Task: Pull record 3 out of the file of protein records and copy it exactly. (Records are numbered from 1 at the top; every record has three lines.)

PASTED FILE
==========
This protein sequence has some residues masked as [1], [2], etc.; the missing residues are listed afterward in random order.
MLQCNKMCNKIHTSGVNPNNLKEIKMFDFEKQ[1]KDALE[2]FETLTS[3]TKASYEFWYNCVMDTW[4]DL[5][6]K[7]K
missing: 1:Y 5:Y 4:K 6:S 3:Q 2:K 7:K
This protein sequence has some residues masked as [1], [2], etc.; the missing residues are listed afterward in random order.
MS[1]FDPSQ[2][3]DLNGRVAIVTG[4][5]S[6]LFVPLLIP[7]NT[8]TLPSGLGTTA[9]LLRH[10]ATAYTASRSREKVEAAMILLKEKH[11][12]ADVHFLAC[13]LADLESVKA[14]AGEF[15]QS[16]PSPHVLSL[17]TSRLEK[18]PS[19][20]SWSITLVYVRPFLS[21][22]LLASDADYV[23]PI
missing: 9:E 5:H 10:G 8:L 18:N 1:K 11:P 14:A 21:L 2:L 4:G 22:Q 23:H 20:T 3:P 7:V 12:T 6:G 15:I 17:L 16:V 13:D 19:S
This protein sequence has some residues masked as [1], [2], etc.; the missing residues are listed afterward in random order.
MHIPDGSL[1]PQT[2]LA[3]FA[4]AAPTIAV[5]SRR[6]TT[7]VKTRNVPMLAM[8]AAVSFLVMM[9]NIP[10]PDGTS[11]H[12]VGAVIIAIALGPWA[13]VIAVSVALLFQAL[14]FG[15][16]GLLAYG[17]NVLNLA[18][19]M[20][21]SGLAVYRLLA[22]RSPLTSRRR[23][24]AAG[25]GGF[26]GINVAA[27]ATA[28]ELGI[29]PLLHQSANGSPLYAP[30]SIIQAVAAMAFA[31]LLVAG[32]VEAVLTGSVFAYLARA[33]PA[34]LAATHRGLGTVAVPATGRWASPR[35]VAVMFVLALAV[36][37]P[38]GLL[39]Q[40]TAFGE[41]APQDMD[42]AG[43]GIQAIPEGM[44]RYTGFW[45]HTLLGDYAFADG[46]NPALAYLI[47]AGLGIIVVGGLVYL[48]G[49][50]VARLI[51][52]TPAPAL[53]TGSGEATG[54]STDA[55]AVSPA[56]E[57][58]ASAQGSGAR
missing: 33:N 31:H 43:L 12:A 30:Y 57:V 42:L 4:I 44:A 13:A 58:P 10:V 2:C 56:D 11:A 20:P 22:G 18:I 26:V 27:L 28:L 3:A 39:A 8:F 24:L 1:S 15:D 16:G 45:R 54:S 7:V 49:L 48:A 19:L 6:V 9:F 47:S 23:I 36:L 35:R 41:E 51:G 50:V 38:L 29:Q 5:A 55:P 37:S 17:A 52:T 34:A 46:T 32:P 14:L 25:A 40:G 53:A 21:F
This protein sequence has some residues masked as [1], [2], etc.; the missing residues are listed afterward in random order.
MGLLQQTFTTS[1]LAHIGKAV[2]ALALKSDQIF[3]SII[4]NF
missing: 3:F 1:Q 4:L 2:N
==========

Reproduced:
This protein sequence has some residues masked as [1], [2], etc.; the missing residues are listed afterward in random order.
MHIPDGSL[1]PQT[2]LA[3]FA[4]AAPTIAV[5]SRR[6]TT[7]VKTRNVPMLAM[8]AAVSFLVMM[9]NIP[10]PDGTS[11]H[12]VGAVIIAIALGPWA[13]VIAVSVALLFQAL[14]FG[15][16]GLLAYG[17]NVLNLA[18][19]M[20][21]SGLAVYRLLA[22]RSPLTSRRR[23][24]AAG[25]GGF[26]GINVAA[27]ATA[28]ELGI[29]PLLHQSANGSPLYAP[30]SIIQAVAAMAFA[31]LLVAG[32]VEAVLTGSVFAYLARA[33]PA[34]LAATHRGLGTVAVPATGRWASPR[35]VAVMFVLALAV[36][37]P[38]GLL[39]Q[40]TAFGE[41]APQDMD[42]AG[43]GIQAIPEGM[44]RYTGFW[45]HTLLGDYAFADG[46]NPALAYLI[47]AGLGIIVVGGLVYL[48]G[49][50]VARLI[51][52]TPAPAL[53]TGSGEATG[54]STDA[55]AVSPA[56]E[57][58]ASAQGSGAR
missing: 33:N 31:H 43:L 12:A 30:Y 57:V 42:L 4:I 44:A 13:A 58:P 10:V 2:C 56:D 11:A 20:P 22:G 18:I 26:V 27:L 28:L 3:A 39:A 8:F 24:L 1:S 15:D 16:G 45:R 54:S 7:V 49:L 48:A 19:L 6:V 9:F 47:S 23:I 36:L 35:R 41:E 51:G 50:V 38:L 29:Q 5:A 55:P 37:S 17:A 52:T 34:A 46:T 32:P 14:L 25:A 40:G 53:A 21:F